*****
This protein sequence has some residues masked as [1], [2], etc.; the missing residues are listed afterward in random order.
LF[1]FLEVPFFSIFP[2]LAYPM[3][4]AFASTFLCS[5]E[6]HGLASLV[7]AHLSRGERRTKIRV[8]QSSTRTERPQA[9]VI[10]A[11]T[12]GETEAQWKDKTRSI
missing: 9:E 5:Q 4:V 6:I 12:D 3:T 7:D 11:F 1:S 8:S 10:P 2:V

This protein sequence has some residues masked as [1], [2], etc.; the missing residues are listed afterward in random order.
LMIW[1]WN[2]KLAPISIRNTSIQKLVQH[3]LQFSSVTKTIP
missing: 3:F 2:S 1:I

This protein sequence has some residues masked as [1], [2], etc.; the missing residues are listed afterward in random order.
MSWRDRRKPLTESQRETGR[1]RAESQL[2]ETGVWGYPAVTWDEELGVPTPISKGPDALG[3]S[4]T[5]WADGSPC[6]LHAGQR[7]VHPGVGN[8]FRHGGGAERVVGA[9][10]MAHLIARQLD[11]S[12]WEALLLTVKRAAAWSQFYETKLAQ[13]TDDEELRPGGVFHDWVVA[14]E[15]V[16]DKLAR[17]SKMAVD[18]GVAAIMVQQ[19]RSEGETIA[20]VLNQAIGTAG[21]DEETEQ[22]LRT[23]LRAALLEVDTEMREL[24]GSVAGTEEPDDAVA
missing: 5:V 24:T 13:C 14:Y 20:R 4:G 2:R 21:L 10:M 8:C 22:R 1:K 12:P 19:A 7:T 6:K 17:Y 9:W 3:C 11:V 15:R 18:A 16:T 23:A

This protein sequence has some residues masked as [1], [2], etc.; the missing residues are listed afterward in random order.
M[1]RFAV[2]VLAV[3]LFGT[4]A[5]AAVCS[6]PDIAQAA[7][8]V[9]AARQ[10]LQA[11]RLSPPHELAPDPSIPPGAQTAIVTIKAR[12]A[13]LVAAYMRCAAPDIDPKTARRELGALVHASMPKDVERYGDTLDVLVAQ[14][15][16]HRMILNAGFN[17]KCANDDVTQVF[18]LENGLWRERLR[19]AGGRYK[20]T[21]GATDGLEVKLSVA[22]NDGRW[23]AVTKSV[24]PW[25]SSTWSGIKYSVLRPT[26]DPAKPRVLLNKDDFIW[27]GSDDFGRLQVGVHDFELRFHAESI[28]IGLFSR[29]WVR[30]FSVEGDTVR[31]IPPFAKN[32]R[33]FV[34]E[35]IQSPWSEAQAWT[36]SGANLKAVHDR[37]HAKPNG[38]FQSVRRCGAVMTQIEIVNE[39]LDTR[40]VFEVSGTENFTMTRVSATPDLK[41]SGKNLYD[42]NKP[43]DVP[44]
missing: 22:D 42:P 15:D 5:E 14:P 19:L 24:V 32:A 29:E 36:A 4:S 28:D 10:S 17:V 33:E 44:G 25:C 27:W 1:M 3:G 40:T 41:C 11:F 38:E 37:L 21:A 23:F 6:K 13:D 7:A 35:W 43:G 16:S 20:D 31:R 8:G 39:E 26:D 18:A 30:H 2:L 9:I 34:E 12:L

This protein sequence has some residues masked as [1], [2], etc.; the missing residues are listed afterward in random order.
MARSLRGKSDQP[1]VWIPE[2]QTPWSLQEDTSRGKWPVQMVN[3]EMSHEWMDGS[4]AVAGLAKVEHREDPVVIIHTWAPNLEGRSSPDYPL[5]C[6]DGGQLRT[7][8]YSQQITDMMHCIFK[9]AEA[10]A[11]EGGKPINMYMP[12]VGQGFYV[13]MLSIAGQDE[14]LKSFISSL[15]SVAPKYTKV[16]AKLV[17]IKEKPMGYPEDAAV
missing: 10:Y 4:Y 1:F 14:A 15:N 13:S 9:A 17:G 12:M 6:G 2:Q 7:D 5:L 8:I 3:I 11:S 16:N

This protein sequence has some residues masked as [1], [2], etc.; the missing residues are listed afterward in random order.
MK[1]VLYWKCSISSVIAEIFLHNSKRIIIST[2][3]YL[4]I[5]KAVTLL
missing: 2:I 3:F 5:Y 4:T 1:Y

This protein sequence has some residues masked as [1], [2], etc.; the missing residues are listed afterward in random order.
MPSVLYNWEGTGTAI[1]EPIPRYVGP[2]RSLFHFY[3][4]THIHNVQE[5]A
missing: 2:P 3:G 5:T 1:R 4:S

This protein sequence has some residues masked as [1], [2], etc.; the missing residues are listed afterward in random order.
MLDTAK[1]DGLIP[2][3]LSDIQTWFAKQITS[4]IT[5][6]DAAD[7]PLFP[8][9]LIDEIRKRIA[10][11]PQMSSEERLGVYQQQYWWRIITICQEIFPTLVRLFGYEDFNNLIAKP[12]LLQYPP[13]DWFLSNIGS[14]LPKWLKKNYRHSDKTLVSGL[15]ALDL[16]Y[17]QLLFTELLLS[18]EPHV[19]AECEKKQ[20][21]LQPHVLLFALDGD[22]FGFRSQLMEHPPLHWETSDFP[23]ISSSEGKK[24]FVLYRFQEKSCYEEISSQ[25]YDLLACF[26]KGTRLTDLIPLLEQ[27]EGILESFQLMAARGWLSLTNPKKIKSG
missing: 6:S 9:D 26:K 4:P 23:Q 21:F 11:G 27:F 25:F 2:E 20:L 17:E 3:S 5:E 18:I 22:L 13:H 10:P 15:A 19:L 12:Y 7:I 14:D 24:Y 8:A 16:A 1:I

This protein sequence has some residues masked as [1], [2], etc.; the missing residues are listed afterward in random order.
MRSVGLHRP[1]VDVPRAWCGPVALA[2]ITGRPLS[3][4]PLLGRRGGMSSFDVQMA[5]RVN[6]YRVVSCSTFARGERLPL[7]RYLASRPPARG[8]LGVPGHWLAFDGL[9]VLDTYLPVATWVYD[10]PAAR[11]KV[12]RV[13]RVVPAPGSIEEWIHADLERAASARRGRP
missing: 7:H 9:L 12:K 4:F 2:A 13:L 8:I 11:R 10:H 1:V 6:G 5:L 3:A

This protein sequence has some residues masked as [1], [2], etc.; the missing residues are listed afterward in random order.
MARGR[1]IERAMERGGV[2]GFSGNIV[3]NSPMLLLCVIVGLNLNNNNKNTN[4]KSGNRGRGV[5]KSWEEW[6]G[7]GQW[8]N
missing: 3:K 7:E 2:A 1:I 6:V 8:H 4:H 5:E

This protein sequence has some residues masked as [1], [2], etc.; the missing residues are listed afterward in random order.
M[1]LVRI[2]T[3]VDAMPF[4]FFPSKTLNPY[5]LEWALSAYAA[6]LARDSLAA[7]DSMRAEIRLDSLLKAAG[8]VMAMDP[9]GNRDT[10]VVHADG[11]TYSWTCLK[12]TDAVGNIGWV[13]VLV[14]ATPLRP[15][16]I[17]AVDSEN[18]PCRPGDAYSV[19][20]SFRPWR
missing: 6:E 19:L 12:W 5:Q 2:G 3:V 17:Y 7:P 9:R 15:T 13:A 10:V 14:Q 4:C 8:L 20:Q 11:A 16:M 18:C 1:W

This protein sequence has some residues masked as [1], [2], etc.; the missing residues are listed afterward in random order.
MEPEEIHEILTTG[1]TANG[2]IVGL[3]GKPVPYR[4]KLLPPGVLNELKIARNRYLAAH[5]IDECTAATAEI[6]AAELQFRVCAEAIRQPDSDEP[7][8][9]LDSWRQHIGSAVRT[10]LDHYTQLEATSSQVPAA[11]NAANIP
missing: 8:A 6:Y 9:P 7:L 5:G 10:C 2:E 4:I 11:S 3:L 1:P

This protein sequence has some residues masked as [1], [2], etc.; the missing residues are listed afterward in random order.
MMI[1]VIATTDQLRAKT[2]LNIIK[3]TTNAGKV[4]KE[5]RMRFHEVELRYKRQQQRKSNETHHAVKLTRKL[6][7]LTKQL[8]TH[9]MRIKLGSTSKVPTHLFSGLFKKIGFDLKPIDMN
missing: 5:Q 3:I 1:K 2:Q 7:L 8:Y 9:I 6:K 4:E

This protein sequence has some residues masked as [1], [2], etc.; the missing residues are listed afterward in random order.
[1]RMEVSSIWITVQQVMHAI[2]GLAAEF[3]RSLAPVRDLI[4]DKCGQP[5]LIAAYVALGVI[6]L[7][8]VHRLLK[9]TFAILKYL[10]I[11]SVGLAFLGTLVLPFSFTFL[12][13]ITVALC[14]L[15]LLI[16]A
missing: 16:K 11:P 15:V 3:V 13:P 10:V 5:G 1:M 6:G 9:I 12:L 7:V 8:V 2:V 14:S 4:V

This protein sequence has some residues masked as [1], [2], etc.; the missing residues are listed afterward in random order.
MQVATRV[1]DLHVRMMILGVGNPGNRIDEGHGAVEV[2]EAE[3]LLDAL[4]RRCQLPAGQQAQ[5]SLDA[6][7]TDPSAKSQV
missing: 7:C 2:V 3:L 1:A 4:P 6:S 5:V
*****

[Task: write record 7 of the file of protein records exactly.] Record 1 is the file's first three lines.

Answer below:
This protein sequence has some residues masked as [1], [2], etc.; the missing residues are listed afterward in random order.
MPSVLYNWEGTGTAI[1]EPIPRYVGP[2]RSLFHFY[3][4]THIHNVQE[5]A
missing: 2:P 3:G 5:T 1:R 4:S